What is Ransomware?
It is a piece of code/software which infects any computer with user intervention and encrypts all the system information. To decrypt the infected files the victim has to enter a key which is only available with the attacker. A ransom in Bitcoin is demanded by the attacker, following which, the victim has to follow a process specified by the attacker to get the decryption key.
What is Petya Ransomware?
The names Petya originates from the 1995 James Bond film GoldenEye. In the film Petya and Mischa are the disposable satellites used to carry out Goldeneye, an electromagnetic pulse-based weapon. Initially security expects thought that the ransomware is communicating/sharing its code with an older piece of ransomware. Later, they identified that the sharing does not last very long and in the meantime, independent researches who spotted this malware gave it other names like GoldenEye, Petna and Pneytna.
The Petya Ransomware is taking advantage of the EternalBlue vulnerability in Microsoft Windows and demands a ransom of $300 in Bitcoin from its victims. EternalBlue is an exploit, and is used for identifying vulnerability in Server Message Block [SMB] protocol which is implemented by Microsoft.
When was this identified?
Petya was first found in March 2016, while being propagated through emails. On June 27, 2017, a new version of Petya started affecting Germany, Poland, France and UK with majority of infections in Russia and Ukraine. Petya spread rapidly by taking advantage of the EternalBlue exploit which was developed by NSA.
What family of virus does it belong to?
There are 3 types of ransomware:
- Encryption Ransomware (CryptoLocker – Jigsaw).
- Lock Screen Ransomware.
- Master Boot Record (MBR) Ransomware [Satana].
Petya belongs to family of MBR Ransomware which infects master boot record to execute its payloads which encrypts NTFS file system.
What kind of damage can it do?
Petya performs 2 layers of encryption:
- It encrypts both system files and the hard drive.
- Petya’s hidden trojan steals victim’s usernames and passwords.
- If one system is injected by Petya malware in an organisation network, then Petya will dump all the other systems’ usernames and passwords within the network.
How do systems get infected by this? (ex: Social Engineering)
- By browsing untrusted websites.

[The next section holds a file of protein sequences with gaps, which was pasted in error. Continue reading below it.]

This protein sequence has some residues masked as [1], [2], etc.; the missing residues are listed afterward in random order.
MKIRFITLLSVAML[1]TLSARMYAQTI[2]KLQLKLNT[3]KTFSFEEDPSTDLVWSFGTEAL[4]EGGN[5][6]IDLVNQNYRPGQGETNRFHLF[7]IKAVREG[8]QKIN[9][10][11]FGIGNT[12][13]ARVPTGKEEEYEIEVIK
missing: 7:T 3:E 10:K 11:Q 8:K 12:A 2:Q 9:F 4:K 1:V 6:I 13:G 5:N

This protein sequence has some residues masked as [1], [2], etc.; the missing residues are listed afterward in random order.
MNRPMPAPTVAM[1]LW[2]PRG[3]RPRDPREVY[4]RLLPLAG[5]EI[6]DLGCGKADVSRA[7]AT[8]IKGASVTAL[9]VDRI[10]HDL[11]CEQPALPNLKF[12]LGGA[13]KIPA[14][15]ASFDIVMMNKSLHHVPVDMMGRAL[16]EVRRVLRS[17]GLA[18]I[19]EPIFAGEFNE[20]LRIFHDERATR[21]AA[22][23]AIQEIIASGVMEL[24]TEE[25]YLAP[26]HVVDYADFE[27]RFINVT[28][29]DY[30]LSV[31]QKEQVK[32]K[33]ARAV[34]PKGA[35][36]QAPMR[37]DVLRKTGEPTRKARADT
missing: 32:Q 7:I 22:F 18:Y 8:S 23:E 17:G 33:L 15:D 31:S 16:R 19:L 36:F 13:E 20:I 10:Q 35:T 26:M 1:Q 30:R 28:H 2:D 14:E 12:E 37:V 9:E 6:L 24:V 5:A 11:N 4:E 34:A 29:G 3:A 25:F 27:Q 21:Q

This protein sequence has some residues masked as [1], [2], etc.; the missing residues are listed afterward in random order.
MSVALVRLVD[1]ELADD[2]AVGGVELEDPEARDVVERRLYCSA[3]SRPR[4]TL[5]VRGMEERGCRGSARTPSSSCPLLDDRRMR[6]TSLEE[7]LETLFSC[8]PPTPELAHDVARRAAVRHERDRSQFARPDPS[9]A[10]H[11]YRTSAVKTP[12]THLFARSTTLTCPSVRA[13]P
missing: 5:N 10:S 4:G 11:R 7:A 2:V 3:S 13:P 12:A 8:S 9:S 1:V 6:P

- Phishing attacks. Don’t download executables in these formats – .ade, .adp, .ani, .bas, .bat, .com, .cmd, .com, .cpl, .crt, .hlp, .ht, .hta, .inf, .ins, .isp, .job, .js, .jse, .lnk, .mda, .mdb, .mde, .mdz, .msc, .msi, .msp, .mst, .pcd, .reg, .scr, .sct, .shs, .url, .vb, .vbe, .vbs, .wsc, .wsf, .wsh, .exe, .pif, and so on.
- Installing pirated software, outdated software programs or operating systems.
How can you avoid getting infected?
Keep Windows Operating System and antivirus/anti-malware up-to-date.
Regular back-up of files to an external hard-drive.
Beware of phishing emails, spams, and do not click on malicious attachments.
If affected by the ransomware…
Kill-switch – the ability to locally disable the ransomware: The ransomware checks if perfc file is present (or another empty file with a different name) without an extension in the C:\Windows\ folder. The presence of such a file in the specified folder can be one of the indicators of compromise. If the file is present in this folder, malware execution stops, so creating a file with the correct name can prevent the substitution of MBR and further encryption.
For prevention, create a file with the name perfc in the following location C:\Windows\perfc.dat.
1.Petya” checks for a read-only file, C:\Windows\perfc.dat, and if it finds it, it won’t run the encryption side of the software.
2.Disconnect PC from the Internet, reformat the hard drive and reinstall files from a backup.
3.If the machine reboots and you see a message like “CHKDSK is repairing the sectors”, switch off the power immediately – that is the encryption process. If the power is not switched on for 1 day, then the files are safe.